I and all other sentient beings present this offering to the three precious jewels in order to perfect the two accumulations of merit and wisdom.

Please accept this with your compassionate blessings!”

— From The Accomplishment of Purifying Defilements with DU TRI SU, A Lamp that Clears Away the Darkness and Shakes the Depths of Cyclic Existence

All translations and content by Raven Cypress Wood ©All Rights Reserved.

No content, in part or in whole, is allowed to be used without direct permission from the author.

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Book: Nangshig – A Tibetan Bönpo Monastery and its Family in Amdo


Nangshig: A Tibetan Bönpo Monastery and its Family in Amdo is a 146 page study of the largest Yungdrung Bön monastery in Tibet as well as the family and reincarnation lineages associated with it. The chapters are short, concise and dense with information. It is written by Tsering Thar from information gathered during his fieldwork in Amdo that he performed on behalf of the National Museum of Ethnology in Osaka, Japan.

In the eleventh century, Do Phak Yönten Gyaltsen, a.k.a. Do Phak Chenpo, established a hermitage in Eastern Tibet in a region now known as Amdo. In 1168, this hermitage was expanded by his oldest son, Nyima Dzin, into Nangzhig Monastery. For over two centuries, Bön was the only religion in the area and the entire population were followers of the Yungdrung Bön religious tradition.

This book touches on the subject of Nangzhig’s history as both a religious temple and a center for education, the associated reincarnation and family lineages, the ritual services that are regularly performed, and the hierarchy and succession systems of the monastery. Although not an exhaustive study, it is broad enough in its scope to provide a solid overview of one of the most important Yungdrung Bön monasteries that continues to thrive to the present day.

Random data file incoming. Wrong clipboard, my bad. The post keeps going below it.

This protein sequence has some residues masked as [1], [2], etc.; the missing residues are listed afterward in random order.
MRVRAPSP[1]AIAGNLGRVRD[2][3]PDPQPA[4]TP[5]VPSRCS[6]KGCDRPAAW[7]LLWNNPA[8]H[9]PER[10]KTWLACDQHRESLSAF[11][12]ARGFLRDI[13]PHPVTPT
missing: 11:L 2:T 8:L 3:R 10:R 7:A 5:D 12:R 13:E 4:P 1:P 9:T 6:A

“Nangzhig monastery is the largest monastic university of the Bön religion in the Tibetan cultural area. monastic education was by far the prevalent educational system in Tibet, and this system produced the great masters and scholars in Tibetan history. Even today, it continues to play a very important role in Tibetan education, especially in maintaining traditional culture. Monastic education in the Bön religion is an important and influential part of Tibetan monastic education. Its lineal succession system and method of teaching also influenced Tibetan Buddhism.”

— Extract from Nangshig: A Tibetan Bönpo Monastery and its Family in Amdo

Published and distributed by Vajra Books.

For more about Nangzhig Monastery, see previous post: https://ravencypresswood.com/2019/05/18/nangzhig-largest-yungdrung-bon-monastery-in-tibet/

Raven Cypress Wood ©All Rights Reserved. No content, in part or in whole, is allowed to be used without direct permission from the author.